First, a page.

In Paola Klebert’s short, ‘Water Memory‘, the emptiness and an inbeplicable sadness prevails in the silent and desperate body of a mother who has lost her child.

What is your film about?

Water Memory‘ is based on a dream that stroked me emotionally. It was was about a woman who has submerged under a lake to look for her dead husband. It was as if sadness, emptiness and magic were confused. It was nostalgic and beautiful at the same time. The character of the mother represents these paradoxical sensations. The short film portrays the intense emptiness in which she lives and how she resorts again and again to the water in an attempt to find his deceased son.

What are the main topics raised by the story?

The key themes of the project are isolation, obsession, mental blockade, death, mourning, emptiness, depression, meaning for life, life after death. It is in this sense that the story stops at the internal and psychological process of an individual to rethink and see a bit of what could be living the process of the death of a loved one. Rethinking death entails reflecting on life in itself. The last and not least, is to be able to reflect also on the existence of life after death.

What is your credo as a filmmaker?

Filmmaking for me is a training and I take it as a learning. That is, the challenge or rather what motivates me the most is self-criticism, and the will to grow in terms of audiovisual creation. Filming for me is an internal journey of self-knowledge. It is to be able to see from another point of view that is what we see of the world in which we live. To represent is in some way to reflect what we are, what we perceive of the world and what we finally choose to recreate.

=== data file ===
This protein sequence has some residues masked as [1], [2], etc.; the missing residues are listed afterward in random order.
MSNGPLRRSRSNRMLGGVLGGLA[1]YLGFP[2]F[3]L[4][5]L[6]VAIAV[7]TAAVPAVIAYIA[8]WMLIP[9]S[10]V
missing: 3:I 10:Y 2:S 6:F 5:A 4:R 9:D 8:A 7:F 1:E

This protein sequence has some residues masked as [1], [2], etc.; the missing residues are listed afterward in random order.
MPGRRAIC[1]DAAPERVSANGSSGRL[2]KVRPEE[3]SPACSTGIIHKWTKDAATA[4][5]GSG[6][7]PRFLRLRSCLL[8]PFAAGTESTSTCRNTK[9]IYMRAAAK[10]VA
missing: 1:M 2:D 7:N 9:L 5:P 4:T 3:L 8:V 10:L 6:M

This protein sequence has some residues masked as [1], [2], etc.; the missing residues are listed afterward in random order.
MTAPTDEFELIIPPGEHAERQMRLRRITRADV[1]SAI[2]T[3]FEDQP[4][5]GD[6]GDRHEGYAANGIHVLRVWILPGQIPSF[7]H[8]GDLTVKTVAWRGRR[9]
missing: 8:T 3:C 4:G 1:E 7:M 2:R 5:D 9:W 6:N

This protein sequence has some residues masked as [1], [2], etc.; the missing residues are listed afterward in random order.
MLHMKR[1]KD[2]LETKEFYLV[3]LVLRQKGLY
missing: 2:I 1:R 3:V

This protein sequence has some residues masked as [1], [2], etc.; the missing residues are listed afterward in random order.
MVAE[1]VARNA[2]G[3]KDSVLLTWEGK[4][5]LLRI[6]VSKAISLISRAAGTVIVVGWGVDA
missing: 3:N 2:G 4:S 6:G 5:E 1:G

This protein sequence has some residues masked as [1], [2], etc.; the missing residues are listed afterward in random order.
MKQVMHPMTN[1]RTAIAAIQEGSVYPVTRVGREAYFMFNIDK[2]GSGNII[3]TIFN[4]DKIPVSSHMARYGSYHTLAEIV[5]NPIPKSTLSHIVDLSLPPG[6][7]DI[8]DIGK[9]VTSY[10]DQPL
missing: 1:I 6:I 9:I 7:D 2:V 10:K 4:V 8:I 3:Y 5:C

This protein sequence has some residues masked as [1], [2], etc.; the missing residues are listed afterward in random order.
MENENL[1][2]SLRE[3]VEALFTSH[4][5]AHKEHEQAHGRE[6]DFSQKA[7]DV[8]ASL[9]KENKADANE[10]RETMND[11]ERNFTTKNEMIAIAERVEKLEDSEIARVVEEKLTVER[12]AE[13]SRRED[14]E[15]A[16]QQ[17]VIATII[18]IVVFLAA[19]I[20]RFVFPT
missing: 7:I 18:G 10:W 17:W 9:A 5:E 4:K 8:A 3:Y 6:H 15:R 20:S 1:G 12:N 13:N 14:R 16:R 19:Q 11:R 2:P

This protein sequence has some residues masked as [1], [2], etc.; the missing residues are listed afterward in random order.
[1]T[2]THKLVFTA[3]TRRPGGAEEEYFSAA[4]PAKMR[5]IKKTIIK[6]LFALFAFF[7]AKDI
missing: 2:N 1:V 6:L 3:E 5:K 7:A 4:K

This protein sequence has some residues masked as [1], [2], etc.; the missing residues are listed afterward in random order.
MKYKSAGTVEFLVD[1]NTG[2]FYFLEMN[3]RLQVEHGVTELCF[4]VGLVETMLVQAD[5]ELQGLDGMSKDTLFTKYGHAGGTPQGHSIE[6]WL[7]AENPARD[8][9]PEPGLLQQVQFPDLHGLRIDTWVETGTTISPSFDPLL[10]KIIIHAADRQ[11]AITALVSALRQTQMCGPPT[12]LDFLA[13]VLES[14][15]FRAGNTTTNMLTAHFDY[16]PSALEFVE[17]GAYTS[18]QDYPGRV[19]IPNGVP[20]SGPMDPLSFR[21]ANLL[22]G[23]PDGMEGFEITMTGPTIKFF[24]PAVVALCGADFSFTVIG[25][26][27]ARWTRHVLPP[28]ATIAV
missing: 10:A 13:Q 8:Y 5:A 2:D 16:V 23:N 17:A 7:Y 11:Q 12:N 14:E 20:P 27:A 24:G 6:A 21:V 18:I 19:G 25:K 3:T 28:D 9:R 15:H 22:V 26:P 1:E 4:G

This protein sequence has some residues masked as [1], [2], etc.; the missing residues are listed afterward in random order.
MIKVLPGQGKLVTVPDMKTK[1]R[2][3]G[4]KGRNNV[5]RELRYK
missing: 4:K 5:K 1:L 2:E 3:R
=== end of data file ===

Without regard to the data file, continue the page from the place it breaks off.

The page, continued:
Who is the target audience of your film?

A reflective audience. I would like it to have a positive and at the same time thoughtful impact. That accommodates the viewer’s gaze towards introspection and therefore be able to reflect. Rethinking what the short film transmits to them, either the theme of death, of emptiness, and depression. Everything that can awaken the viewer and can rethink.

Can you share a funny or interesting story about the making of the film?

I had everything planned for the filming of the short film. But until nine days earlier I did not have the location. I had even communicated with real estate owners. Until I luckily found it. It was the most stressful part, but the most gratifying and surprising at the same time. Since it had been the only location that was available and was in line with the filming guidelines. And it was the best location I found. The owner was very friendly. To this day I am very grateful.

Why did you decided to submit your short film to the Short Film Corner?

Because I thought it was a good way for the project to have a public outlet. An opportunity to access the industry circle and expand the public life possibilities of the short film.